|M.Sc Thesis||Department of Quality Assurance and Reliability|
|Supervisor:||Dr. Singher Liviu|
Texture recognition is an important component of pattern recognition and machine-vision systems. The difficulty arises from the vast variations in texture information that are due to changing illumination, imaging conditions, thermal fluctuations, and even rotation and scale. Therefore it may be nearly impossible to devise a unique texture-recognition algorithm that is always successful. However, assuming favorable imaging and other necessary conditions, several texture recognition and segmentation algorithms have been proposed: feature extractions, polygon fitting, and probabilistic relaxation. Each of these approaches has respective merits and drawbacks depending on the type of imagery being processed and, in general, can be computation intensive.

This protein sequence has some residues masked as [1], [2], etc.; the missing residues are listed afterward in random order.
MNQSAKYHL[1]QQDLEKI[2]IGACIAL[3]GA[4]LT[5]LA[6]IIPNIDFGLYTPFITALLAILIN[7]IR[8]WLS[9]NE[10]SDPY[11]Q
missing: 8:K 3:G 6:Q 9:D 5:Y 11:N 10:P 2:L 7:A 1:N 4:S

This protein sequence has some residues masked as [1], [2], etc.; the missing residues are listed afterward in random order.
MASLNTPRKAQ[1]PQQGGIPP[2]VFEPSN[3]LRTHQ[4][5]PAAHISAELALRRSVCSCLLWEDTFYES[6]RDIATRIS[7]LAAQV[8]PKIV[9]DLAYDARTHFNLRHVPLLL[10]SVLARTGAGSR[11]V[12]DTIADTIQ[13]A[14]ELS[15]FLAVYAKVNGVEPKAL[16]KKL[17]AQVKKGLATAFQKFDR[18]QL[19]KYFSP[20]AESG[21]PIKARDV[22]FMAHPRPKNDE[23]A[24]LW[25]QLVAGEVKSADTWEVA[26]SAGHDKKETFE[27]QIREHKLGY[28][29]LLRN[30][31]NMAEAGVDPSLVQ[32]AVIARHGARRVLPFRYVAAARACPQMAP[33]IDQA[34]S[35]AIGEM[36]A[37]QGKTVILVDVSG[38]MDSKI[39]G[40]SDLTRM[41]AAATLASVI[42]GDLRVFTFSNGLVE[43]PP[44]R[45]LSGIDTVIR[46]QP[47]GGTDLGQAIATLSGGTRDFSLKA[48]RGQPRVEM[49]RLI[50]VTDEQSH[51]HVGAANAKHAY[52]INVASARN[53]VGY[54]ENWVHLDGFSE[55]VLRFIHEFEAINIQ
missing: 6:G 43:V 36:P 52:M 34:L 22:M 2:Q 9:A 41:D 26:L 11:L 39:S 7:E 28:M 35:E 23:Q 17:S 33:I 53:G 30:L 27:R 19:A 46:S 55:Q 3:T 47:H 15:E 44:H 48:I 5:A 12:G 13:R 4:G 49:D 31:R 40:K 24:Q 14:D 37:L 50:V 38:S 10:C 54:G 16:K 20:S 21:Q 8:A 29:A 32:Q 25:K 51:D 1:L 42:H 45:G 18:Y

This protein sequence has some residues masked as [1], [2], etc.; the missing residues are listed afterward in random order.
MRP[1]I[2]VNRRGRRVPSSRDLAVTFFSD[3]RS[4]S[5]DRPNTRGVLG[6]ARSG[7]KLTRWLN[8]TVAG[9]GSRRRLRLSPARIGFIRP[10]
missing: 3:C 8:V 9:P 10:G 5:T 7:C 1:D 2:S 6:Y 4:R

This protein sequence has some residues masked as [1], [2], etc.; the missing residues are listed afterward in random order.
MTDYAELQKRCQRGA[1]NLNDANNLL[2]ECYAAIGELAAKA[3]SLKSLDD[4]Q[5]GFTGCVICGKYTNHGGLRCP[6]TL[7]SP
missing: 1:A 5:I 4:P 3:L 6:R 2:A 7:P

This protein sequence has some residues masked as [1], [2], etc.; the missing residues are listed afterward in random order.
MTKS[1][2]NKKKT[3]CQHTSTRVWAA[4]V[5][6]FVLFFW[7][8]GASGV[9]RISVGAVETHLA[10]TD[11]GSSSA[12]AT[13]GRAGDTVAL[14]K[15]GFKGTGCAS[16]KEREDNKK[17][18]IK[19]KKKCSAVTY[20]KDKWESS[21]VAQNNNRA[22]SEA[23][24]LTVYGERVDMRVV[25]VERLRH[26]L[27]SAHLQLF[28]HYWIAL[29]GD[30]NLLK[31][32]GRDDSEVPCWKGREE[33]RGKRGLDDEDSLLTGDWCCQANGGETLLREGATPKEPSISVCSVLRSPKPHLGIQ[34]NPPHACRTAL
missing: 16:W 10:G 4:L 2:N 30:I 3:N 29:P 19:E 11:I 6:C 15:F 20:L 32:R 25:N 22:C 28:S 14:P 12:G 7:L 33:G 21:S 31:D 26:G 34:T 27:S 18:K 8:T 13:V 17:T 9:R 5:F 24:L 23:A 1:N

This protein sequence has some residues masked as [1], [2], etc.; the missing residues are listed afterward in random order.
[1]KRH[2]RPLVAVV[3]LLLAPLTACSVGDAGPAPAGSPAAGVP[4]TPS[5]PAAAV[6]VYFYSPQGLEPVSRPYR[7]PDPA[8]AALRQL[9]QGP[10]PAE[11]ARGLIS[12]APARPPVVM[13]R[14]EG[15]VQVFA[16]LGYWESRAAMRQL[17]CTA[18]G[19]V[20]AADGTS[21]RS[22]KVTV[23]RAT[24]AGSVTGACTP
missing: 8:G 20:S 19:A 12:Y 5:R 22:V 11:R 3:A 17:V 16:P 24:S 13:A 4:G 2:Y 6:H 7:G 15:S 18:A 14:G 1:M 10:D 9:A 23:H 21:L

This work introduces a method of generating an optical filter for texture recognition which is invariant to rotation, scale and shift distortions and, at the same time, can recognize particular textures in an image and highlight the corresponding regions. The filters are constructed in real-time in an optical pattern recognition system by an adaptive, iterative numerical approach. The design is formalized as an optimization procedure, for which the filter performance is the function to be maximized. During the training procedure filter parameters are selected to maximize the distinction between the target and other object in the image. The latter problem is solved using the genetic algorithm. Filters obtained in this optimization procedure are binary filters with texture recognition ability. In order to ensure there is no dependency between the simulation result and primary data, the filter design was performed to different entrance images. Protrude advantages of texture recognition filters - complete distinction between different groups of plants and good results with one image in at training set, derive from taking advantage of all the visual information about the object.